Tuesday, July 20, 2010
With deck coating, of course- We have 2 outdoor areas on the 2nd floor- one above the garage for the 2nd and 3rd bedrooms (see the rendering above) and one for the Master bedroom. In order to provide a walkable surface that also serves as a waterproofing membrane AND provides a class A fire resistance rating (very important in LA's hillside areas), we had to pick a deck coating product, that would fulfill all these requirements, and still look good.
We went with Endurokote, a local manufacturer and installer of deck coating products. They have a long track record, offer a variety of finishes and do a nice job- The deck coating consists of several layers: A base coat with a metal lath, a second, elastomeric layer, a third cover coat (the current state shown on the photo), a texture coat and a finish color coat. The last 2 coats will go on, once the stucco is in place to avoid damage by the plastering crew. Over the years, the finish coat needs to be maintained, the other ones should last a long time.
The bright spots on the deck are mini-puddles from condensate water that collected over the night on the roof ran down the metal panels onto the deck.
This week, the two solar water heater panels from Heliodyne arrived. They are big but look cool and will provide us with hot water from the sun for the largest part of the year (we also have an instant backup heater for cloudy days. They will go on the roof of the main house and attach to the standing seam metal legs with S-5! clips (in order to minimize penetrations thru the roof membrane).
We changed our plans from a passive system to an active system- due to the higher efficiency and the lower cost of the latter.
Sunday, July 11, 2010
Finally, we got our windows delivered- and some of the have been installed so far (The picture shows the garage window). In terms of window manufacturers, there are a lot of different choices- some are really cheap (and you certainly get what you pay for there), others deliver quality that will last. We had the choice between Arcadia, based in the City of Industry and Torrance Aluminum, based in Perris. Both offer good quality windows and the profiles we needed for our house. In the end, we went with Arcadia, since they could offer a shorter turnaround time, have most of the facilities in-house and they're much closer to the construction site, thus we were able to have several pre-fabrication meetings at short notice and could work out tricky detail questions with their engineers rather quickly.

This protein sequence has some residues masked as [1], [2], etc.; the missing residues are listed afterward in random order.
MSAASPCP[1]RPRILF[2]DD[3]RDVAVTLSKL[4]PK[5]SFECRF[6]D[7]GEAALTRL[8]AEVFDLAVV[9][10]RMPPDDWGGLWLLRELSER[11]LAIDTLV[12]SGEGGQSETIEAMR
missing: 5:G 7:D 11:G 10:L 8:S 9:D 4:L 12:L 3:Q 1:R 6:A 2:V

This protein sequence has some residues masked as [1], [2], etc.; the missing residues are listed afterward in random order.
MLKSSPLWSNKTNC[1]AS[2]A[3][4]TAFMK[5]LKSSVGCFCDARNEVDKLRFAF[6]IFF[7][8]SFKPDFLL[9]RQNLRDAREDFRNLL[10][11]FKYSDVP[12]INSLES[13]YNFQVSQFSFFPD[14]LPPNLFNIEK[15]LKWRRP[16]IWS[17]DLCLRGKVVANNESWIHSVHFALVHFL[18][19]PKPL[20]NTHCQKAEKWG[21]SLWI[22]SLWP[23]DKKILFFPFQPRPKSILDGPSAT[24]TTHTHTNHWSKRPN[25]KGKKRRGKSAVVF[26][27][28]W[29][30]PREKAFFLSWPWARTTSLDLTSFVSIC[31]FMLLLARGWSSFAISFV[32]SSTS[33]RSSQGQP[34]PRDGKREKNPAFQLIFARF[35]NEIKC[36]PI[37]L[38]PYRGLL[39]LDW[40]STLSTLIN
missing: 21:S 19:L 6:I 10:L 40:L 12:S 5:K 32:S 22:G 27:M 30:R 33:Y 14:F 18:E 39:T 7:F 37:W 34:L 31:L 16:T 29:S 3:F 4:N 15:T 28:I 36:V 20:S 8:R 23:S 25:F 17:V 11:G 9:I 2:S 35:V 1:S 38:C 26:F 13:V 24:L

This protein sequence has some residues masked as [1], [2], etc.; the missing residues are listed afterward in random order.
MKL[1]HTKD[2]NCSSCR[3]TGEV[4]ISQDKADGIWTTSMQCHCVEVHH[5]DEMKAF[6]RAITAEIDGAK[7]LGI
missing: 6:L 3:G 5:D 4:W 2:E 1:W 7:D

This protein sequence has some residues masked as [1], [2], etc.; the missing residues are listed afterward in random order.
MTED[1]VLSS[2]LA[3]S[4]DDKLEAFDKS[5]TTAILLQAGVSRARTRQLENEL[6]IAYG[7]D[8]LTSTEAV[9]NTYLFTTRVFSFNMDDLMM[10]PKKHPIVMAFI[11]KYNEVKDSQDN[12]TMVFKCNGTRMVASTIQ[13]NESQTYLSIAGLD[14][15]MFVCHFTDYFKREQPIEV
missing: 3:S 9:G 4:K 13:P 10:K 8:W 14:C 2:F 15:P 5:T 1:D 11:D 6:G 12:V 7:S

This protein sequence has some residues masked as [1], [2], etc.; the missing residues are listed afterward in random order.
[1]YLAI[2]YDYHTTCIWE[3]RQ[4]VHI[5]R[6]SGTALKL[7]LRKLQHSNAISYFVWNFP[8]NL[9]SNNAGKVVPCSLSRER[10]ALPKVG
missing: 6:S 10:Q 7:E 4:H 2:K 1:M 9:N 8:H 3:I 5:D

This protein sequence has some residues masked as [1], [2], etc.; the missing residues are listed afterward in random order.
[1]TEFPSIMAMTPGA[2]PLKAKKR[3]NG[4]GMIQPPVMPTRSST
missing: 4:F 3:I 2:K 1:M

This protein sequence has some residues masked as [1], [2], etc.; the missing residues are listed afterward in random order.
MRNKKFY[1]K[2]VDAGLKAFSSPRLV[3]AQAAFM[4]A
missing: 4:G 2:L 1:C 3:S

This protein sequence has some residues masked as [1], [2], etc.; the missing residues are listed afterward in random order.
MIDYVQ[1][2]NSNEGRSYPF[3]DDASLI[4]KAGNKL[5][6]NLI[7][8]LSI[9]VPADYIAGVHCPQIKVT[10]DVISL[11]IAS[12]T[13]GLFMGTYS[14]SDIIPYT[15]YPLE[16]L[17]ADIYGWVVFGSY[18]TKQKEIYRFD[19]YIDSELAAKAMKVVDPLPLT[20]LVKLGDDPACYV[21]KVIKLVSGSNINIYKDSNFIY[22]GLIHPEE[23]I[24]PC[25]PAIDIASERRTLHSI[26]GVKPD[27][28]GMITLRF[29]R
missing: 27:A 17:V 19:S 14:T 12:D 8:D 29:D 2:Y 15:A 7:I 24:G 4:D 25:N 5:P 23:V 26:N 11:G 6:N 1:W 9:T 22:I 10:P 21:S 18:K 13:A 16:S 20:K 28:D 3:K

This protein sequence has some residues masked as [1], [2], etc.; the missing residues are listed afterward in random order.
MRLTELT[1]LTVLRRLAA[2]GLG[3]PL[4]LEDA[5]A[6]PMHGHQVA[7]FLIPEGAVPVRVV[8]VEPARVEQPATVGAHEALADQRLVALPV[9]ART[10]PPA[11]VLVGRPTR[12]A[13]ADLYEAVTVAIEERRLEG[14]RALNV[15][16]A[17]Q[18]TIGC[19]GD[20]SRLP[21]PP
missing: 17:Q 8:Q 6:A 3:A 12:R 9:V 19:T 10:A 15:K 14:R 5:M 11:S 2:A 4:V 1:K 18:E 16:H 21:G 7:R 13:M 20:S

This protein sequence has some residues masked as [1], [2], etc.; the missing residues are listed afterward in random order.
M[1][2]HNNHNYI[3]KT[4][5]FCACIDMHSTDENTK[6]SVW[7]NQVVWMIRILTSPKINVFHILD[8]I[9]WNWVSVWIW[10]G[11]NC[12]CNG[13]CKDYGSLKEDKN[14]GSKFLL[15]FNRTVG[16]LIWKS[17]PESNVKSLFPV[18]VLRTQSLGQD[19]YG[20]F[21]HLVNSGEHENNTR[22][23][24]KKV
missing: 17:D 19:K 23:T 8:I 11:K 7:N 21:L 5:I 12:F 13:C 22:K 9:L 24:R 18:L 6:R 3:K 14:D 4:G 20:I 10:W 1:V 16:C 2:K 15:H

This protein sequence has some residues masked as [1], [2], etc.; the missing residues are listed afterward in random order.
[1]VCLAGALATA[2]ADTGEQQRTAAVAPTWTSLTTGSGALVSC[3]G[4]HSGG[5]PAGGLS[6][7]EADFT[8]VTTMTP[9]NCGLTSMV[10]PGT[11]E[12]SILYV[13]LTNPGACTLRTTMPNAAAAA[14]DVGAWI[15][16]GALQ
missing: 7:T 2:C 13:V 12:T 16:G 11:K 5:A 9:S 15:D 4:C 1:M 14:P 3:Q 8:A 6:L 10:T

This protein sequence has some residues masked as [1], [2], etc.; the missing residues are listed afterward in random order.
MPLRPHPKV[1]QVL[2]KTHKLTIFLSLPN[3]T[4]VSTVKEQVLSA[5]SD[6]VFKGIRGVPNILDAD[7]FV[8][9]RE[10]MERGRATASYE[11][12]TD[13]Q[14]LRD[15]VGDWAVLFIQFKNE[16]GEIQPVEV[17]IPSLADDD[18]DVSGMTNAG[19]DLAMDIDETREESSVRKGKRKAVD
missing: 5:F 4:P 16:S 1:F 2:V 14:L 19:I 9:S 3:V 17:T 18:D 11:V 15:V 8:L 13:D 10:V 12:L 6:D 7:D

Customer service was very good and the windows are awesome- Energy efficient Solarban 70 glazing, nice hardware and thermally broken sturdy frames- We simply love our windows (Bill Gates can only dream of someone praising his "windows" like that)!!!
Our special Thanks go to James, Eric and Neal from Arcadia !
Tuesday, July 6, 2010
On Wednesday, the installer will start to put in the doors and windows. What might look like a simple straightforward action is in reality a sequential process that involves a number of steps that need to take place before the windows and doors go in. Take the sliding glass doors in the living room for example:
These sliders provide access to the deck area which uses cantilever beams that backspan into the house. cantilever beams are nice to look at, since they don't come with the typical heavy looking post and girder structure in front of the house, but they go back inside the building and thus they need to be protected from decay and insects. In order to do that, we had to flash around each of the beams with a self adhering waterproof membrane (called bituthene in construction), over that membrane, we installed the joist jackets (see photo) and over that goes a sheet metal beam flashing that protects the beam-to wall connection from water damage. On top of that flashing goes the door sill pan and then finally the door.
So, we are understandably excited about out new doors and windows-and tomorrow, we will see the first ones in place!